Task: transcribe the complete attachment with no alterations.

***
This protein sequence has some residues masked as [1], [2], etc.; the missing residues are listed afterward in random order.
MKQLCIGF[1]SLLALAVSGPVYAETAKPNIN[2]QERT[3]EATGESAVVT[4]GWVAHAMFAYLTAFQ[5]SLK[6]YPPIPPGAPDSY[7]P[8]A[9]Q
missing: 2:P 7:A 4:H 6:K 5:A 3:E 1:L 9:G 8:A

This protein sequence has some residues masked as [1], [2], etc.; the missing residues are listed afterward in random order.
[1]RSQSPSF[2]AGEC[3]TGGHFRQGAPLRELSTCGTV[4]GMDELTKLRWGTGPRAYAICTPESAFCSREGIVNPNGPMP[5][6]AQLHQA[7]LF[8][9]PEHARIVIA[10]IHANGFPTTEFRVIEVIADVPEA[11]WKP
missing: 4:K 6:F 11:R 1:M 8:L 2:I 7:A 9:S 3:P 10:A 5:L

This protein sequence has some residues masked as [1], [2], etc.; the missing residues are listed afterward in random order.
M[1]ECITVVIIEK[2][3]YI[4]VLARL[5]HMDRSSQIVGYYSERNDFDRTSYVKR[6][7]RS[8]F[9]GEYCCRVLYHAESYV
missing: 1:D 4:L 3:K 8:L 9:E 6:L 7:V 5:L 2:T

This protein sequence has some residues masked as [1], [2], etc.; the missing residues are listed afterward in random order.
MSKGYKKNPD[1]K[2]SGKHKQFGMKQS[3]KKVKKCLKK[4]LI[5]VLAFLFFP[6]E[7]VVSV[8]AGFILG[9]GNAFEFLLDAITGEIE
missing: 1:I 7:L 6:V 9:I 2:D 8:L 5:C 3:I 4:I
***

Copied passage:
This protein sequence has some residues masked as [1], [2], etc.; the missing residues are listed afterward in random order.
MKQLCIGF[1]SLLALAVSGPVYAETAKPNIN[2]QERT[3]EATGESAVVT[4]GWVAHAMFAYLTAFQ[5]SLK[6]YPPIPPGAPDSY[7]P[8]A[9]Q
missing: 2:P 7:A 4:H 6:K 5:A 3:E 1:L 9:G 8:A

This protein sequence has some residues masked as [1], [2], etc.; the missing residues are listed afterward in random order.
[1]RSQSPSF[2]AGEC[3]TGGHFRQGAPLRELSTCGTV[4]GMDELTKLRWGTGPRAYAICTPESAFCSREGIVNPNGPMP[5][6]AQLHQA[7]LF[8][9]PEHARIVIA[10]IHANGFPTTEFRVIEVIADVPEA[11]WKP
missing: 4:K 6:F 11:R 1:M 8:L 2:I 7:A 9:S 3:P 10:A 5:L

This protein sequence has some residues masked as [1], [2], etc.; the missing residues are listed afterward in random order.
M[1]ECITVVIIEK[2][3]YI[4]VLARL[5]HMDRSSQIVGYYSERNDFDRTSYVKR[6][7]RS[8]F[9]GEYCCRVLYHAESYV
missing: 1:D 4:L 3:K 8:L 9:E 6:L 7:V 5:L 2:T

This protein sequence has some residues masked as [1], [2], etc.; the missing residues are listed afterward in random order.
MSKGYKKNPD[1]K[2]SGKHKQFGMKQS[3]KKVKKCLKK[4]LI[5]VLAFLFFP[6]E[7]VVSV[8]AGFILG[9]GNAFEFLLDAITGEIE
missing: 1:I 7:L 6:V 9:I 2:D 8:L 5:C 3:I 4:I